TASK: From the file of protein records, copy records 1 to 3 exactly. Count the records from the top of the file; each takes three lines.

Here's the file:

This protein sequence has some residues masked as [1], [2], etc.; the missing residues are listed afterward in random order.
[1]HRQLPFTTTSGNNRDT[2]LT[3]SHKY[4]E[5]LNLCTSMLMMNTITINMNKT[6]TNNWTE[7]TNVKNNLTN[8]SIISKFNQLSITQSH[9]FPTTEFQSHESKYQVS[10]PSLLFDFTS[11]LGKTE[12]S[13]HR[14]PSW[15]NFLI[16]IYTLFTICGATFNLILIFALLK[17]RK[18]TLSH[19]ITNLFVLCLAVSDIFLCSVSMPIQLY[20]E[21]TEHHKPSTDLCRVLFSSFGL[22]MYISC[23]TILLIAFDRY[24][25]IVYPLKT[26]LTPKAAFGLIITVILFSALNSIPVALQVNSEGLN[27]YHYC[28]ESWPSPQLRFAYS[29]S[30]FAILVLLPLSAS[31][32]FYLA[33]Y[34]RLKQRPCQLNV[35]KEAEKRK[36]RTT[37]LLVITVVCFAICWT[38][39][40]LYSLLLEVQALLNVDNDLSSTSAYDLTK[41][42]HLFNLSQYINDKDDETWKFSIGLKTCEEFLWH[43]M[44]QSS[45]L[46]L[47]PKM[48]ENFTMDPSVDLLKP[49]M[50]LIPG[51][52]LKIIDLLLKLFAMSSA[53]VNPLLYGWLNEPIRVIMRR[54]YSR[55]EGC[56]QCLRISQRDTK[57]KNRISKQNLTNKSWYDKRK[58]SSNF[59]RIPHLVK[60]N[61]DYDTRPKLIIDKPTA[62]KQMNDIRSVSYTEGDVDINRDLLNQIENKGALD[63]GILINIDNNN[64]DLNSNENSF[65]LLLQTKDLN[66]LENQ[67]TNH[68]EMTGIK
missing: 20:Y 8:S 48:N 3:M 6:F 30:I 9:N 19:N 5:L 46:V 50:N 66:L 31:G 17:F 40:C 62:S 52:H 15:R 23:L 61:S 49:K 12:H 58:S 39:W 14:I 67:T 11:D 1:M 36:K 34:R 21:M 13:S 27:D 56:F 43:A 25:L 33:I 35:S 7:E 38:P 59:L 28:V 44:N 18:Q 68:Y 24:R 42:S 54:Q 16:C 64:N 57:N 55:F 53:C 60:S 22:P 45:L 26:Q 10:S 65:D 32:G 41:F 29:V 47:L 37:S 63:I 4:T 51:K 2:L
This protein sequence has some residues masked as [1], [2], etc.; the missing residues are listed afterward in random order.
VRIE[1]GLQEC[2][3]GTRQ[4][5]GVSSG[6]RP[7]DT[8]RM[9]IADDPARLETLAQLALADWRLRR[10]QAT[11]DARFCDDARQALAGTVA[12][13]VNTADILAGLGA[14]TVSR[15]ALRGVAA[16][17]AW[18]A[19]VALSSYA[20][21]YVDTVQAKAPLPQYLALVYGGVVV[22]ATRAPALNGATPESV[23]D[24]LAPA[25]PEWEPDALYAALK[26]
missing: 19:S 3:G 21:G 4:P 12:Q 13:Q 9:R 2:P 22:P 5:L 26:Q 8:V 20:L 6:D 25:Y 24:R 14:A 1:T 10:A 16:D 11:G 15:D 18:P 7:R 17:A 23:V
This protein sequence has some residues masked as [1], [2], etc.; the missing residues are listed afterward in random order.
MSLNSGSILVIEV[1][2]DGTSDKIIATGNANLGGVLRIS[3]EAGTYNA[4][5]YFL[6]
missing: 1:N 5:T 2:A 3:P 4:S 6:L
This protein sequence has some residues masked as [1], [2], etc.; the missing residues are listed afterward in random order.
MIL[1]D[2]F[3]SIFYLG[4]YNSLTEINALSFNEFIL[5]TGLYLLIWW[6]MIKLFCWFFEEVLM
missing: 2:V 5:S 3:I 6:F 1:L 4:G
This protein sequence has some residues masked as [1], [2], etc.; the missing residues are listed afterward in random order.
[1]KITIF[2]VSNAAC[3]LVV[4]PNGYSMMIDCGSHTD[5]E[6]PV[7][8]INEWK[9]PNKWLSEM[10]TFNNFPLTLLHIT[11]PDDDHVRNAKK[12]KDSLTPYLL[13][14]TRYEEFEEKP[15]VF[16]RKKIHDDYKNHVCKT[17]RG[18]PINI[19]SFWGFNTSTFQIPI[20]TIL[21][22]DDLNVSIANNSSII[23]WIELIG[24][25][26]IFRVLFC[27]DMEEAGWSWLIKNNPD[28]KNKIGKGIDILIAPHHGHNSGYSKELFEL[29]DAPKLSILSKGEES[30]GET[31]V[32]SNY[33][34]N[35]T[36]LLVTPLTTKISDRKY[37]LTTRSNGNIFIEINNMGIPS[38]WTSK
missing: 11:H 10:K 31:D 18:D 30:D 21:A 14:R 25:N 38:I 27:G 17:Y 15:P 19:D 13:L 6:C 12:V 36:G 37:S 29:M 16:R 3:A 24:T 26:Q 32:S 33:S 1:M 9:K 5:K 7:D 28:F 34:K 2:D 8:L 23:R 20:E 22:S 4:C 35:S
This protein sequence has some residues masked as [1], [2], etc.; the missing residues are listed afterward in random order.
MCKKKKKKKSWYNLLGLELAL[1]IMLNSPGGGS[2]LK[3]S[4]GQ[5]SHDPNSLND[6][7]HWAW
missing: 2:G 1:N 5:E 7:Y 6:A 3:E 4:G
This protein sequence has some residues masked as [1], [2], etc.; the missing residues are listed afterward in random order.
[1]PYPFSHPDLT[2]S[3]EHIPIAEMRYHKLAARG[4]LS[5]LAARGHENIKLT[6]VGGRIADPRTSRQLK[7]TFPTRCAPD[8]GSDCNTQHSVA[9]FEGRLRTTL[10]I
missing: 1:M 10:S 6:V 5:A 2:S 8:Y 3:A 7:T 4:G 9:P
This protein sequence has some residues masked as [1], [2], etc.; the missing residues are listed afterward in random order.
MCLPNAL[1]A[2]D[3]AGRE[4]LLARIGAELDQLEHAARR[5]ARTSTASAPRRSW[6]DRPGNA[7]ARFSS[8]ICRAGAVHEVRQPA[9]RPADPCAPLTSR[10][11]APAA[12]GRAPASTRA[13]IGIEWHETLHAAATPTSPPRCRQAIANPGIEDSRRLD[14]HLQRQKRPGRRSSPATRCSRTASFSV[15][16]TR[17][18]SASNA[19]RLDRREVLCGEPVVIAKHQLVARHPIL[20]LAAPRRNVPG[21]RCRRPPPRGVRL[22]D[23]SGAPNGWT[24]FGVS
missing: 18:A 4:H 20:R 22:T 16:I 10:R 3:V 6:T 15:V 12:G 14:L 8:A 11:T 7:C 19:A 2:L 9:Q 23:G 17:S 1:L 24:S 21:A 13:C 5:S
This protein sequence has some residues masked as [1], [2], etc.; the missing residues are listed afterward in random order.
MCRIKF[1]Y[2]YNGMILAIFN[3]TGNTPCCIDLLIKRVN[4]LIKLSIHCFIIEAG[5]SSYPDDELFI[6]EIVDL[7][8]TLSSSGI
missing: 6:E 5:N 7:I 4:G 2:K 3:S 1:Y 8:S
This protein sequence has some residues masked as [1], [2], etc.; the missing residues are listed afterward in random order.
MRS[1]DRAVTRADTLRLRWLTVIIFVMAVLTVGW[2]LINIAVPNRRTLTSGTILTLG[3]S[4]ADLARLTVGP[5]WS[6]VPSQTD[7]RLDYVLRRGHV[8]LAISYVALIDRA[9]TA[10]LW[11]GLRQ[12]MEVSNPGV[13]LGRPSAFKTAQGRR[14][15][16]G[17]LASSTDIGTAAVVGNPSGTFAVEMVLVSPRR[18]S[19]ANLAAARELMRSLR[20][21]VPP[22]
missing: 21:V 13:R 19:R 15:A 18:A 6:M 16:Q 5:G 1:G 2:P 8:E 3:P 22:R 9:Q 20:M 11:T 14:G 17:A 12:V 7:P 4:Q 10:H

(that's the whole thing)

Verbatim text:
This protein sequence has some residues masked as [1], [2], etc.; the missing residues are listed afterward in random order.
[1]HRQLPFTTTSGNNRDT[2]LT[3]SHKY[4]E[5]LNLCTSMLMMNTITINMNKT[6]TNNWTE[7]TNVKNNLTN[8]SIISKFNQLSITQSH[9]FPTTEFQSHESKYQVS[10]PSLLFDFTS[11]LGKTE[12]S[13]HR[14]PSW[15]NFLI[16]IYTLFTICGATFNLILIFALLK[17]RK[18]TLSH[19]ITNLFVLCLAVSDIFLCSVSMPIQLY[20]E[21]TEHHKPSTDLCRVLFSSFGL[22]MYISC[23]TILLIAFDRY[24][25]IVYPLKT[26]LTPKAAFGLIITVILFSALNSIPVALQVNSEGLN[27]YHYC[28]ESWPSPQLRFAYS[29]S[30]FAILVLLPLSAS[31][32]FYLA[33]Y[34]RLKQRPCQLNV[35]KEAEKRK[36]RTT[37]LLVITVVCFAICWT[38][39][40]LYSLLLEVQALLNVDNDLSSTSAYDLTK[41][42]HLFNLSQYINDKDDETWKFSIGLKTCEEFLWH[43]M[44]QSS[45]L[46]L[47]PKM[48]ENFTMDPSVDLLKP[49]M[50]LIPG[51][52]LKIIDLLLKLFAMSSA[53]VNPLLYGWLNEPIRVIMRR[54]YSR[55]EGC[56]QCLRISQRDTK[57]KNRISKQNLTNKSWYDKRK[58]SSNF[59]RIPHLVK[60]N[61]DYDTRPKLIIDKPTA[62]KQMNDIRSVSYTEGDVDINRDLLNQIENKGALD[63]GILINIDNNN[64]DLNSNENSF[65]LLLQTKDLN[66]LENQ[67]TNH[68]EMTGIK
missing: 20:Y 8:S 48:N 3:M 6:F 30:I 9:N 19:N 5:L 46:V 50:N 66:L 31:G 17:F 40:C 62:S 52:H 15:R 23:L 61:S 49:K 12:H 58:S 39:W 14:I 67:T 11:D 1:M 36:K 34:R 21:M 13:S 27:D 56:F 43:A 25:L 33:I 35:S 7:E 38:P 59:L 28:V 44:N 18:Q 68:Y 24:R 42:S 54:Q 16:C 64:N 57:N 55:F 53:C 60:S 22:P 45:L 26:Q 10:S 65:D 32:G 41:F 29:V 47:L 37:S 63:I 4:T 51:K 2:L
This protein sequence has some residues masked as [1], [2], etc.; the missing residues are listed afterward in random order.
VRIE[1]GLQEC[2][3]GTRQ[4][5]GVSSG[6]RP[7]DT[8]RM[9]IADDPARLETLAQLALADWRLRR[10]QAT[11]DARFCDDARQALAGTVA[12][13]VNTADILAGLGA[14]TVSR[15]ALRGVAA[16][17]AW[18]A[19]VALSSYA[20][21]YVDTVQAKAPLPQYLALVYGGVVV[22]ATRAPALNGATPESV[23]D[24]LAPA[25]PEWEPDALYAALK[26]
missing: 19:S 3:G 21:G 4:P 12:Q 13:Q 9:R 2:P 22:P 5:L 26:Q 8:V 20:L 6:D 25:Y 24:R 14:A 1:T 10:A 16:D 11:G 15:D 18:P 7:R 17:A 23:V
This protein sequence has some residues masked as [1], [2], etc.; the missing residues are listed afterward in random order.
MSLNSGSILVIEV[1][2]DGTSDKIIATGNANLGGVLRIS[3]EAGTYNA[4][5]YFL[6]
missing: 1:N 5:T 2:A 3:P 4:S 6:L